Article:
If you want to cause an argument in a room full of buy to let investors, just ask the question "flats or houses?" Then ask for opinions on London or the regions.
Houses in rural or coastal locations have been good to property investors over the last eighteen months, particularly where there are strong transport links. While the trend towards larger properties in greener locations is far from over, the pendulum may now be swinging back to city centre flats.
Commuter homes or city centre flats?
Historically, houses in towns and villages with good transport links have favoured investors with a view to long term capital growth. This is particularly true of the south-east which has outperformed all other regions for decades. Their weakness has always been the lower yields offered by more highly priced properties.
The big shift in the 2000s has been the drive by the regions to regenerate their city centres, attracting both government and private investment to increase city centre jobs and improved retail, entertainment and cultural offerings.
The populations of the biggest regional cities are seeing exponential growth, driving up demand for both owner occupied and tenanted properties. Each new city centre development reduces the available land and pushes property values and rental prices ever upwards.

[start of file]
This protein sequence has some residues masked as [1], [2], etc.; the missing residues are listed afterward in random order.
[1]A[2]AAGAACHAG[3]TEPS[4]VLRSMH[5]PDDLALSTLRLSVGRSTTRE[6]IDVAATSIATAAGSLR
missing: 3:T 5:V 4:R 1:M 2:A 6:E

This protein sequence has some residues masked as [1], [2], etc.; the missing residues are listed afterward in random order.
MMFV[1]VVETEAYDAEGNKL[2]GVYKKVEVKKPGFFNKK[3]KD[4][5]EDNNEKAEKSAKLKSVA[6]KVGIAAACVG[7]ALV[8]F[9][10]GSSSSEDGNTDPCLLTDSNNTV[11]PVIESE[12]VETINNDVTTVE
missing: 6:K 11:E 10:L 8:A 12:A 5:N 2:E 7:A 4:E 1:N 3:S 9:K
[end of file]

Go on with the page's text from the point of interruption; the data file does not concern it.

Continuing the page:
Follow the infrastructure
Major infrastructure projects attract inward investment to those areas that directly benefit. A classic example is Crossrail. Even before it is fully opened it has dramatically changed property markets in places like Stratford and Woolwich and further afield in Reading and Slough. Most of the uplift in property values is already priced in, but HS2 will have a similar effect.
The big regional centres
Beyond London, the three biggest cities for inward investment are Birmingham Manchester and Leeds. All are attracting major employers, economic growth is high and city centre populations are growing.
Undoubtably the biggest beneficiary of HS2, the city is attracting some of the major names in finance, technology and business services. It is at an earlier stage of its regeneration than Manchester and offers some of the best opportunities to property investors.
The poster boy for urban regeneration. Manchester has transformed it's city centre. Prime central properties remain attractive, but investors might do well to consider those areas close to the city centre with very rapid transport links.
The HS2 u-turn is certainly a blow to the city. However, it is the commercial and cultural centre of Yorkshire's huge economy and suffers a chronic shortage of city centre accommodation. Property prices represent very good value to investors.
London's outer boroughs are seeing considerable investment from some of the UK's largest housebuilders and they don't often call the market wrong. Beyond the M25, it is, as it always has been, about London commuter links. The Crossrail effect is not yet fully played out and pockets of value can still be found.